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Mourning the children of Tk’emlúps te Secwépemc

Mourning the children of Tk’emlúps te Secwépemc

They were 215 children. The children had names. They had parents. They had a future. The children were taken from their homes and forced to participate in an institution that was designed to control them; to assimilate them into the dominant culture; to separate them from their land, their language, and their lineage. They include children as young as three years of age.

Canadians have been horrified at news that broke over the weekend that the remains of 215 Indigenous children were uncovered at the site of the former Kamloops Indian Residential School in British Columbia. Of course, people are utterly heartbroken. Our thoughts are with the Tk’emlúps te Secwépemc, previously known as the Kamloops Indian Band.

This discovery is a shattering reminder of Canada’s longstanding residential school policy and its impact on our country. Residential schools and the act of taking children from their families and their homes is not simply immoral. Residential schools were a mechanism for genocide. This genocide took place at the hands of the Canadian government and, in this case, the Catholic Church, both of whom should be held to account.

The inequities that Indigenous peoples face today can be traced back to this reprehensible legacy and the intergenerational trauma it has perpetuated. The health outcome disparities that exist for Indigenous peoples are rooted in the laws, policies, and practices of our country, including residential schools, forced mass resettlement, and intentional cultural oppression. At the core of these laws and policies is the fundamental denial of the rights of Indigenous peoples.

But let us not assume that this is a problem of our past. It is a crisis in the present. The same root problem of the denial of Indigenous rights is perpetuating ongoing discrimination that affects the Indigenous children of today.

There are more First Nations children in foster care now than there were children in residential schools at the height of that abhorrent policy. Twenty-five years after the last residential school closed, there are still hundreds of Indigenous babies and children taken away from their families every year. They are taken into foster care using contemptible explanations, including excuses that the parents are too poor, or they lack adequate housing. Beyond the obvious trauma for children scooped from their homes, we know that Indigenous children in care will be set on a dangerous path. Evidence shows how many of them become homeless or entangled in the criminal justice system. Some will suffer from problematic substance use, while others will be numbered in the statistics of Indigenous youth who are missing or murdered.

So, when we reflect on the horror of the mass grave of these 215 children, we must do more than lower the flags at government offices. We must do much more than changing profile pictures and sharing hashtags on social media. We must speak up against the injustices facing Indigenous peoples today. We must call for the rights of Indigenous peoples to be recognized and implemented. We must respond to the Calls to Action of the Truth and Reconciliation Commission.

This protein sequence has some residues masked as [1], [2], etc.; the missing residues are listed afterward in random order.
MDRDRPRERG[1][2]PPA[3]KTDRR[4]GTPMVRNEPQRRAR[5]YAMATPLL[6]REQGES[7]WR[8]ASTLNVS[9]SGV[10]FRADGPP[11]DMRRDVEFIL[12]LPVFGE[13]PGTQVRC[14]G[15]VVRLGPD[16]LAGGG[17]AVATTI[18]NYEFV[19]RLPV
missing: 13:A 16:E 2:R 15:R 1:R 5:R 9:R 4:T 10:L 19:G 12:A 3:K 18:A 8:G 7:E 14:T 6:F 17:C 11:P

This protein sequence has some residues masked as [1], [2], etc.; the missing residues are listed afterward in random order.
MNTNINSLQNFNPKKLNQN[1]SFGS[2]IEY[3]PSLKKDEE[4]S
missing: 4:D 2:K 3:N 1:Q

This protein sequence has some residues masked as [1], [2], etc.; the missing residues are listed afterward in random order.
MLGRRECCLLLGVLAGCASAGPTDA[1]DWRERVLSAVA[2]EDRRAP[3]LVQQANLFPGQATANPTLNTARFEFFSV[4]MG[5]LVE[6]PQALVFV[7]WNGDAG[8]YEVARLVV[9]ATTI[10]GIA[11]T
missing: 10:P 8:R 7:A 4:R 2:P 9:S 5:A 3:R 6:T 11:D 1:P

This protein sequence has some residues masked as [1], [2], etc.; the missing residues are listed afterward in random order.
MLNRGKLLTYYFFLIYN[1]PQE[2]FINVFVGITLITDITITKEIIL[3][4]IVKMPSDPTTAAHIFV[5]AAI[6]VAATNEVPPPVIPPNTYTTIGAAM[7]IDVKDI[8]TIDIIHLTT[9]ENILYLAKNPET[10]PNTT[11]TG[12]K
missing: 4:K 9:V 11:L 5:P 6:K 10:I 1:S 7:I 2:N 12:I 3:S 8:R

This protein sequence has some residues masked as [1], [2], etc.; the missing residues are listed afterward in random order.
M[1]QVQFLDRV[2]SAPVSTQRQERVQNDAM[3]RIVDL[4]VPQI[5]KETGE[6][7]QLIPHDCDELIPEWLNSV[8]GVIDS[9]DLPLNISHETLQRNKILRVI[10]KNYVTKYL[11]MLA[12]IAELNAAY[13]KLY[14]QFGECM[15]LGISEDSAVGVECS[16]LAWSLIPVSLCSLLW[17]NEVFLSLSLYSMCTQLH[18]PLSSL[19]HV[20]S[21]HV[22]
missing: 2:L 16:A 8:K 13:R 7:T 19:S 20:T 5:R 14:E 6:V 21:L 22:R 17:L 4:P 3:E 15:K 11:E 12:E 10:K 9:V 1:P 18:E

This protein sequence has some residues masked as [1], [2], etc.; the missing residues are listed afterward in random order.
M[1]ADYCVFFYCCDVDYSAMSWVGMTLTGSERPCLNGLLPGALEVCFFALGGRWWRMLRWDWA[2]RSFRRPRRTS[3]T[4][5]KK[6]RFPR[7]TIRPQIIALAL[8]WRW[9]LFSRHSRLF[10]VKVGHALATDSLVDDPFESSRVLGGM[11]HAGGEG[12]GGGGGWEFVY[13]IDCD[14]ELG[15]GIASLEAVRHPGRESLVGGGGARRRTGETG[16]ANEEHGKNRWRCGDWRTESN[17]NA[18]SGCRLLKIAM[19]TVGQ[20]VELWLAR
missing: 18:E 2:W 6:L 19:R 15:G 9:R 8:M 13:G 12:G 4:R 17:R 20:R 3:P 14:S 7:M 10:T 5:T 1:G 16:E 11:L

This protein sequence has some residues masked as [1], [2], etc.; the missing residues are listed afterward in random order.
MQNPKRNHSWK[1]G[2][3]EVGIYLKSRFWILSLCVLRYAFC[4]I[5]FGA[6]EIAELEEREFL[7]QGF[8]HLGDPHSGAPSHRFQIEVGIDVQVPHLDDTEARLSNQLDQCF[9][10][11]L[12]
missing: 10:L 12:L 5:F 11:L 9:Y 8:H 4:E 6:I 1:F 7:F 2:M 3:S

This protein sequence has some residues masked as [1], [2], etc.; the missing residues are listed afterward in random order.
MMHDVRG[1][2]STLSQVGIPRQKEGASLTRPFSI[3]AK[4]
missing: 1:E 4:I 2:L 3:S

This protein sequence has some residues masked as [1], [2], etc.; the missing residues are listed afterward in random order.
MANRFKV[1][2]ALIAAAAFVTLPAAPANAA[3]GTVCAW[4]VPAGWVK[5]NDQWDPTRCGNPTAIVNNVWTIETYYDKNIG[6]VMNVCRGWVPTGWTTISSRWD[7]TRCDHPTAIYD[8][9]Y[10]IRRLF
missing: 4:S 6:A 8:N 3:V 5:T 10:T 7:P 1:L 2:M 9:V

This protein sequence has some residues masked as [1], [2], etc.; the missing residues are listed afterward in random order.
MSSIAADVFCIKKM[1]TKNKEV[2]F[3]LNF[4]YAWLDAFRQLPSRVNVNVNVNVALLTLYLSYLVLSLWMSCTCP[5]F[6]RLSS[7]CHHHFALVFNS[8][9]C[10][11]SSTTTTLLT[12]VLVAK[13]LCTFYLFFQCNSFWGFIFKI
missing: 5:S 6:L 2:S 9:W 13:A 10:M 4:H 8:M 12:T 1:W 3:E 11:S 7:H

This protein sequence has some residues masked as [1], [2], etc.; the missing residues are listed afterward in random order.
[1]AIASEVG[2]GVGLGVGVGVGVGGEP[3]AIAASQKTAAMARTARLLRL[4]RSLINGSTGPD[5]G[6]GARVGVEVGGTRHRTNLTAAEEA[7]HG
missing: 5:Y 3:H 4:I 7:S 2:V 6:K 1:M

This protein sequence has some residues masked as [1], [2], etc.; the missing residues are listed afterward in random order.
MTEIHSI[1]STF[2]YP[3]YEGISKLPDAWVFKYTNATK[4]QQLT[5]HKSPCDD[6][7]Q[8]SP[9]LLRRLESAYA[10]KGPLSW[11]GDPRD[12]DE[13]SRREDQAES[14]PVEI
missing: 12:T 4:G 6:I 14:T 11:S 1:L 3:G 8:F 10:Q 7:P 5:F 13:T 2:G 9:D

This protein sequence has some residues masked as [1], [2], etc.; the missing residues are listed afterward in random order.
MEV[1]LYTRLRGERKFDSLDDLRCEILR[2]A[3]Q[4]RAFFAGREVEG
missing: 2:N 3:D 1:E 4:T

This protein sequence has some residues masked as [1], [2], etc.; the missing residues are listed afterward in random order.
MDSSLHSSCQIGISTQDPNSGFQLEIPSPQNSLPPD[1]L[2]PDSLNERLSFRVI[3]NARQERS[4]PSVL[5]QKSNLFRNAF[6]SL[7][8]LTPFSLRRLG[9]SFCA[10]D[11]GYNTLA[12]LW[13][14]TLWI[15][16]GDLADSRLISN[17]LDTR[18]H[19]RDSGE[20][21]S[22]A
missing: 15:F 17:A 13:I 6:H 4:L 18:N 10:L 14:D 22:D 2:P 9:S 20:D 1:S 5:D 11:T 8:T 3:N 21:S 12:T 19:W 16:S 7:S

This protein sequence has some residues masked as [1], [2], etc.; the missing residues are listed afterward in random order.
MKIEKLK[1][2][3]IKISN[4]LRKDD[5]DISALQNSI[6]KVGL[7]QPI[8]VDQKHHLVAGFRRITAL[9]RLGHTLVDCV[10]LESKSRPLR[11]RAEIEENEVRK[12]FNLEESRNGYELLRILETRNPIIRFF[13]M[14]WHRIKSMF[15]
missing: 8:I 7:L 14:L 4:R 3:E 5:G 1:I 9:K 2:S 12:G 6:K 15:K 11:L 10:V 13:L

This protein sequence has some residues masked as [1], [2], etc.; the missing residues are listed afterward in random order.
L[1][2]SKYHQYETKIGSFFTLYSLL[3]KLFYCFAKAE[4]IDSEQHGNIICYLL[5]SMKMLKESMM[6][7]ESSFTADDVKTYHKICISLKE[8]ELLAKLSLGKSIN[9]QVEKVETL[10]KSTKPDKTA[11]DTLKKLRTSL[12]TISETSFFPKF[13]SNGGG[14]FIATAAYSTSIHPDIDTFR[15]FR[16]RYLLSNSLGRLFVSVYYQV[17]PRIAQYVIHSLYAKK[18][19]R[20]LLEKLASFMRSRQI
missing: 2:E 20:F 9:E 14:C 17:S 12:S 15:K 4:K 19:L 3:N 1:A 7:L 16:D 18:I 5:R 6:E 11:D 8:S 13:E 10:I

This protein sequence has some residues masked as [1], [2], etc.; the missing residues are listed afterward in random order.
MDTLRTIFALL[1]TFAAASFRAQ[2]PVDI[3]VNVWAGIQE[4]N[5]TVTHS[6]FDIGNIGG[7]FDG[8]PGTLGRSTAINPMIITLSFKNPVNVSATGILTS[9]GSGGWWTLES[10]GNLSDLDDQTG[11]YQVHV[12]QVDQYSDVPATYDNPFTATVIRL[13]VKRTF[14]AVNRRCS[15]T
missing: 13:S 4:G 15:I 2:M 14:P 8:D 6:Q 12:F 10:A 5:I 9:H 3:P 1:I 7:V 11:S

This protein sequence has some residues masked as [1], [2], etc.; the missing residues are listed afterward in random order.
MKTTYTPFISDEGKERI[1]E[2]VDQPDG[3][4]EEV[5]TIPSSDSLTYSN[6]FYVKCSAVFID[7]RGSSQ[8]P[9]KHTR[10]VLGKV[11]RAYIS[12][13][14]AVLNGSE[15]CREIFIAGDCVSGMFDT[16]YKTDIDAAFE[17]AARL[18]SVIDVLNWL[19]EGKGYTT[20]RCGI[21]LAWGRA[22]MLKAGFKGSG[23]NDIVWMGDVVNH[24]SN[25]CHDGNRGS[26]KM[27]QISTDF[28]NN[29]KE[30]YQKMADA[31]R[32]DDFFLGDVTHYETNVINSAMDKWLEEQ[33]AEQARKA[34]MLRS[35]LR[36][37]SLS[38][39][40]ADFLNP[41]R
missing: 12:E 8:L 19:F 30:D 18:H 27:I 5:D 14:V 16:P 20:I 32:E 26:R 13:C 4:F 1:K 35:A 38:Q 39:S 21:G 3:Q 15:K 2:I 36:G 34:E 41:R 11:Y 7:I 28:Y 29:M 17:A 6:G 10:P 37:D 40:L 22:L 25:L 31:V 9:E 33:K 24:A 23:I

Here at the Faculty of Health Sciences, we stand in solidarity with Indigenous learners, staff, and faculty members. We trust you will draw on the traditions and teachings of your culture so that despite the unspeakable grief, you will find peace. As this harrowing new revelation breaks open the wounds of the past once more, I hope we can learn from you and find a path towards a better future for Canada.

On the eve of National Indigenous History Month – a time meant to celebrate the history, heritage and diversity of First Nations, Inuit, and Métis peoples in Canada – let us keep those children, who were stolen from their families and never returned, in our hearts and at the front of our minds. Their story must drive us relentlessly forward to pursue truth and reconciliation.


Ways to reflect as a community

Please reach out to the FHS Elder-in-residence, Wendy Phillips, for support on an as-needed basis: w.phillips@queensu.ca

Monday May 31st at 2:15pm · Moment of silence
Join people across Canada in observing a moment of silence, from wherever you are.

Monday May 31st all day · Gathering at Kingston City Hall
Join this gathering to honour Indigenous children and create a space for healing and community. Bring a pair of children’s moccasins or shoes to place on the steps of city hall.

Wednesday, June 2nd at 1:00 PM · Indigenous Wellness Circle
For those who are grieving these losses and would like a space for discussion and community, this circle is open to Indigenous community members, faculty, staff, students, and allies. The circle will be hosted by the Indigenous Teacher Education Program.  

Please register in advance here: 


Please keep in mind that this space is to centre Indigenous voices, emotions, and experiences. Allies are encouraged to come respectfully.

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